Routine use of fentanyl infusions for pain and stress reduction in infants with respiratory distress syndrome

A. J. Orsini, K. H. Leef, A. Costarino, M. D. Dettorre, J. L. Stefano

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102 Scopus citations


Objective: To determine whether fentanyl infusions given to premature infants with respiratory distress syndrome reduce stress and improve long- and short-term outcome. Methods: Twenty premature infants undergoing mechanical ventilation for respiratory distress syndrome were randomly assigned, in a double-blind fashion, to receive fentanyl by continuous infusion or a volume-matched placebo infusion. A behavioral state score was used to assess the infants' behavior. Cortisol and 11-deoxycortisol levels were measured as physiologic markers of stress. Urinary 3-methyl histidine/creatinine molar ratio was determined and the fractional excretion of urea was measured to assess catabolic state. Ventilatory indexes were recorded for each infant. Results: Infants receiving fentanyl showed significantly lower behavioral state scores (p <0.04) and lower heart rates (p <0.001) than those receiving placebo. 11 -Deoxycortisol levels were lower in the fentanyl group on days 3, 4, and 5 of the study (p <0.003). 3-Methyl histidine/creatinine ratios and fractional excretion of urea were not significantly different between the two groups. On the third day of the study, infants receiving fentanyl required a higher ventilator rate (p <0.01), higher peak inspiratory pressures (p <0.001), and higher positive end-expiratory pressure (p <0.0001) than those receiving placebo. There was no difference in long-term outcome with respect to the incidence of bronchopulmonary dysplasia, intraventricular hemorrhage, or sepsis or with respect to the duration of ventilator use. Conclusions: Although there was a reduction in stress markers in the infants receiving fentanyl, we were unable to demonstrate an improvement in catabolic state or long-term outcome. In addition, the infants receiving fentanyl required higher ventilatory support in the early phase of respiratory distress syndrome than did those receiving placebo.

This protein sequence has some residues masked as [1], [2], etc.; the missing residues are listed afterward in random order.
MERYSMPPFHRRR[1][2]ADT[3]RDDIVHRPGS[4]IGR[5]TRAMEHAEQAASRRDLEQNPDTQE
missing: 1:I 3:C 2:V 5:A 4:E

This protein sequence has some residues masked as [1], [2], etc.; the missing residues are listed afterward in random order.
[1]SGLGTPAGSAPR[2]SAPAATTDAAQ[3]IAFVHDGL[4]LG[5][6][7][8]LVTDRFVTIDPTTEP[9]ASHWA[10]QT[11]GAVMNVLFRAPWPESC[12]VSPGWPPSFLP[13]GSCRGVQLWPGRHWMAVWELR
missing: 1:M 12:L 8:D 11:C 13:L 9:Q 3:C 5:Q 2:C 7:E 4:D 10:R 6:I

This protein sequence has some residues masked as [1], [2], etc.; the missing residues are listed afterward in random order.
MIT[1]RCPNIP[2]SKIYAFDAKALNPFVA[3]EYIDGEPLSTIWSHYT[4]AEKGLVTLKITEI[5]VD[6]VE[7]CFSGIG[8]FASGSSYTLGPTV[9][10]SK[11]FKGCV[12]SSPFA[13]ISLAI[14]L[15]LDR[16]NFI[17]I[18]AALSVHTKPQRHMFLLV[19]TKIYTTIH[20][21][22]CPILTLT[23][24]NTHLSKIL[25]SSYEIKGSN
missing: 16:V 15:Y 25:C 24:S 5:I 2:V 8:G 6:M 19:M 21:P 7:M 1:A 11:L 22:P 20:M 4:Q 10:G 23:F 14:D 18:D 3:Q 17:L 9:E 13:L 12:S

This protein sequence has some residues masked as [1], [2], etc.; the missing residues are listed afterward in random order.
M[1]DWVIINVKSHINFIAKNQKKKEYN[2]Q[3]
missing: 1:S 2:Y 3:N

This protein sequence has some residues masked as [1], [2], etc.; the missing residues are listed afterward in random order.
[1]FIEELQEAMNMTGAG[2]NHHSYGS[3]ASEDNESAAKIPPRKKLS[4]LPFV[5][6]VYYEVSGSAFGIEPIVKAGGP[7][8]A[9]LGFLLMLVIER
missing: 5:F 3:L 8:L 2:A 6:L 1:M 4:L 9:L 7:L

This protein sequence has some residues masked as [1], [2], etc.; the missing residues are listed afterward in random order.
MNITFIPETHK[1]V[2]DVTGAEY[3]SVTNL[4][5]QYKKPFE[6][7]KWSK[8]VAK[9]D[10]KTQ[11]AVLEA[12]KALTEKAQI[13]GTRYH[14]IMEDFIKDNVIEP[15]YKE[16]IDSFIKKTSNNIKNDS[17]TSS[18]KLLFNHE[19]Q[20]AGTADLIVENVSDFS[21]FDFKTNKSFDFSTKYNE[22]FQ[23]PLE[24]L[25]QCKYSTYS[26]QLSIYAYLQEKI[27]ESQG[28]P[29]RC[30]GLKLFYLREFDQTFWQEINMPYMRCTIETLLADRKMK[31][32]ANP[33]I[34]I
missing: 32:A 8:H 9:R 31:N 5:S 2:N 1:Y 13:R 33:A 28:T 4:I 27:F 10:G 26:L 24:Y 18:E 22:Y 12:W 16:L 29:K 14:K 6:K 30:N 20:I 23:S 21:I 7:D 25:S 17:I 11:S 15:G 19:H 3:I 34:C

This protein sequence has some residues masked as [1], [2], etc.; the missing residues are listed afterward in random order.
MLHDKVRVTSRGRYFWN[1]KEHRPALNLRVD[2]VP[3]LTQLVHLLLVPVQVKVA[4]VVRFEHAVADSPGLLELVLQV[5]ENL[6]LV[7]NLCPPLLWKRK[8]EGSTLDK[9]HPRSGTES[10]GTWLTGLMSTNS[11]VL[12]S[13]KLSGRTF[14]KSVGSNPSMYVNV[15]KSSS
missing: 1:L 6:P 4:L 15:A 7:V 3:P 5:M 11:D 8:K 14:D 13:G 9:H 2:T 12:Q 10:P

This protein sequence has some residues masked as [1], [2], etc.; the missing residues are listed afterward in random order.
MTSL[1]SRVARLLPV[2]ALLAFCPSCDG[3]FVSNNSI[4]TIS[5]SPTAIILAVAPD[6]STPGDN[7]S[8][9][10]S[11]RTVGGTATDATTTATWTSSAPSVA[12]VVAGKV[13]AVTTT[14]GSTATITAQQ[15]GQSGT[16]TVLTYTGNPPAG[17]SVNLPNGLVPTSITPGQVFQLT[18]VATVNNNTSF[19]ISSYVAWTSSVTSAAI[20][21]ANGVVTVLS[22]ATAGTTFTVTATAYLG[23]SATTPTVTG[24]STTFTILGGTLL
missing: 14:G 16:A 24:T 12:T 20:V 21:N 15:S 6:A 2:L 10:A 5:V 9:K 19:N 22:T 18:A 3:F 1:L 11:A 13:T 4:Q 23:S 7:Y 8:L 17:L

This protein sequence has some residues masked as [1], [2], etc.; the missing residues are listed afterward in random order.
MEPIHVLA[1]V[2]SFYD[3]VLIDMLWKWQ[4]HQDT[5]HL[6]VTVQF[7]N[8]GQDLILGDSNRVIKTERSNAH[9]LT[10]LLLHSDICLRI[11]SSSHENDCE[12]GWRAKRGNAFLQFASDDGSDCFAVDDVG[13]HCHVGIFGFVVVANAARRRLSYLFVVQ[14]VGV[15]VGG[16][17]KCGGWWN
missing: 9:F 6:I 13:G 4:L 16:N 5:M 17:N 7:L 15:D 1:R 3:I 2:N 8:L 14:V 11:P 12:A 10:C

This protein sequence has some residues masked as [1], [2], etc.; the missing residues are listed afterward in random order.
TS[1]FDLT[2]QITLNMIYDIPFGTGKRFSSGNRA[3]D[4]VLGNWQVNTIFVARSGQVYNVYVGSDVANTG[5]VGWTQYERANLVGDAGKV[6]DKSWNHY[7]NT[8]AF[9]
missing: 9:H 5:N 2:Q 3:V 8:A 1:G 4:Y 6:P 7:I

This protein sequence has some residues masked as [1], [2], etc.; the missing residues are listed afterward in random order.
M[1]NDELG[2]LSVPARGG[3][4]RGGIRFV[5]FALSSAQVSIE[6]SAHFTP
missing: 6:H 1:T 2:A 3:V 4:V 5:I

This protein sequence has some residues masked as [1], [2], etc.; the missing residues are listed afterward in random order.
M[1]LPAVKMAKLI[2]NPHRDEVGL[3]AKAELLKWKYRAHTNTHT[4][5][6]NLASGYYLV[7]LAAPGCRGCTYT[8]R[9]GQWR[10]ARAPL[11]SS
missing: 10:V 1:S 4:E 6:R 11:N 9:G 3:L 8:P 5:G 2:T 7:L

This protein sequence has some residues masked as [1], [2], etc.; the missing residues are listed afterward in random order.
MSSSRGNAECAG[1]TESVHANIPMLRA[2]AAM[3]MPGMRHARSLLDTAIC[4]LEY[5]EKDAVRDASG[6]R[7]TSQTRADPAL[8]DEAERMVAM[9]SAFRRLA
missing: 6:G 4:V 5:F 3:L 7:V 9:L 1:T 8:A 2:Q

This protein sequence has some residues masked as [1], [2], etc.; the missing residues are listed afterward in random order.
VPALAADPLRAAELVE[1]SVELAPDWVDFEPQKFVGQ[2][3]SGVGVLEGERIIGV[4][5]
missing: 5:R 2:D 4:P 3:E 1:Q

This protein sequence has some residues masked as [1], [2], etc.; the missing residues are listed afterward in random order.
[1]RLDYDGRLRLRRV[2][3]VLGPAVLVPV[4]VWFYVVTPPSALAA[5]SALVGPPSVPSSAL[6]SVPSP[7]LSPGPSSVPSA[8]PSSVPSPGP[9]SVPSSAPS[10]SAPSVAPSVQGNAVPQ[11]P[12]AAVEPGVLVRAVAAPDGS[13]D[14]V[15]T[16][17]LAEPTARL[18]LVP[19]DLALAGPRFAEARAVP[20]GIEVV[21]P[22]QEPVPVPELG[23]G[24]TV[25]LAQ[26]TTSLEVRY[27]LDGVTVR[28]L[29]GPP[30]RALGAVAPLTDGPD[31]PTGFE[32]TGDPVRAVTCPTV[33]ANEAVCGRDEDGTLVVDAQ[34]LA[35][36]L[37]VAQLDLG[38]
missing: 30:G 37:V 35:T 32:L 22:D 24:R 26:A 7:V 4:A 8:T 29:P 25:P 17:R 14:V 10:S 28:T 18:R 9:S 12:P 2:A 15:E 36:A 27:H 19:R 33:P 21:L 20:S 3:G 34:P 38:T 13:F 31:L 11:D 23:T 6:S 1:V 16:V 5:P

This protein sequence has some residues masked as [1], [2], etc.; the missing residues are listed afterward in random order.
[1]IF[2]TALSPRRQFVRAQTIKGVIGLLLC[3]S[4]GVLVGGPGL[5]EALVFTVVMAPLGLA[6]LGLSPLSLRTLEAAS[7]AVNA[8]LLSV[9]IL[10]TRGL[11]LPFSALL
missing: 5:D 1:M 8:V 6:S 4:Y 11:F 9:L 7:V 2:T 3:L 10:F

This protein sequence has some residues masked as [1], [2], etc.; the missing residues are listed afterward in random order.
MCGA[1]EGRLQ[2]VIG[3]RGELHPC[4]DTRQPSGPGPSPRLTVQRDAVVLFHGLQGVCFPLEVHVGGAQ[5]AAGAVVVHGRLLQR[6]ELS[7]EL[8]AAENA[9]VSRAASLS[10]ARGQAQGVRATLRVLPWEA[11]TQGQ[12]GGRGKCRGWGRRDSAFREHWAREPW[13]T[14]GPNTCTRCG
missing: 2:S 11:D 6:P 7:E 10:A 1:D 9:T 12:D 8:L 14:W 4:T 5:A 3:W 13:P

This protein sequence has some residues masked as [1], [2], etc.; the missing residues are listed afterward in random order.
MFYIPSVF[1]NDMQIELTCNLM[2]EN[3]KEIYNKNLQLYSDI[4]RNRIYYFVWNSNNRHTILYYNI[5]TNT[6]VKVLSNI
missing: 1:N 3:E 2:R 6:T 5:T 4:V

Original languageEnglish (US)
Pages (from-to)140-145
Number of pages6
JournalJournal of Pediatrics
Issue number1
StatePublished - 1996

All Science Journal Classification (ASJC) codes

  • Pediatrics, Perinatology, and Child Health


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